The second exit option is to sell your property at a profit. So you can either do that by benefiting from market appreciation, buy and pray, or you can try to take control of some of that appreciation by improving the property to a certain extent, something that Mindy has really mastered. Personally, I think she’s done like 150 live-and-flips, or something to that effect.
The third exit option is to keep the property as a cash-flowing rental, short term or long term. If you just underwrite your deal at the initial stages, trying to maximize the optionality and those three areas, the more those options are true. The happier you are to live in the place forever, the more profit you can make by selling it in the shortest amount of time, and the more cash flow you would generate from it as a rental, short or long term, the better off you’re going to be and the more life optionality you’re going to have, and the faster you’re going to be able to build wealth and achieve various forms of freedom.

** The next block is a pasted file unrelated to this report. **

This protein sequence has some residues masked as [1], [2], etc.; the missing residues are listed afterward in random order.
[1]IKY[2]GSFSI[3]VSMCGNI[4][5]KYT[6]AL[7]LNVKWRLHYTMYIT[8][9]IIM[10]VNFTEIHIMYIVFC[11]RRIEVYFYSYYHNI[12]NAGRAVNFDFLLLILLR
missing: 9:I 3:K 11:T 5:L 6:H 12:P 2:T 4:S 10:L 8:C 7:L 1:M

Ashley:
I think what Scott just said there can cure a lot of analysis paralysis, and those worst case scenario fears. If you haven’t started yet, you haven’t bought your first property because you are afraid of something bad happening, he just gave you a whole bunch of options, a bunch of exit strategies that you can put into your business plan so that if that worst case scenario does happen, okay, you use that exit strategy to get out of it. So thank you for sharing that, Scott.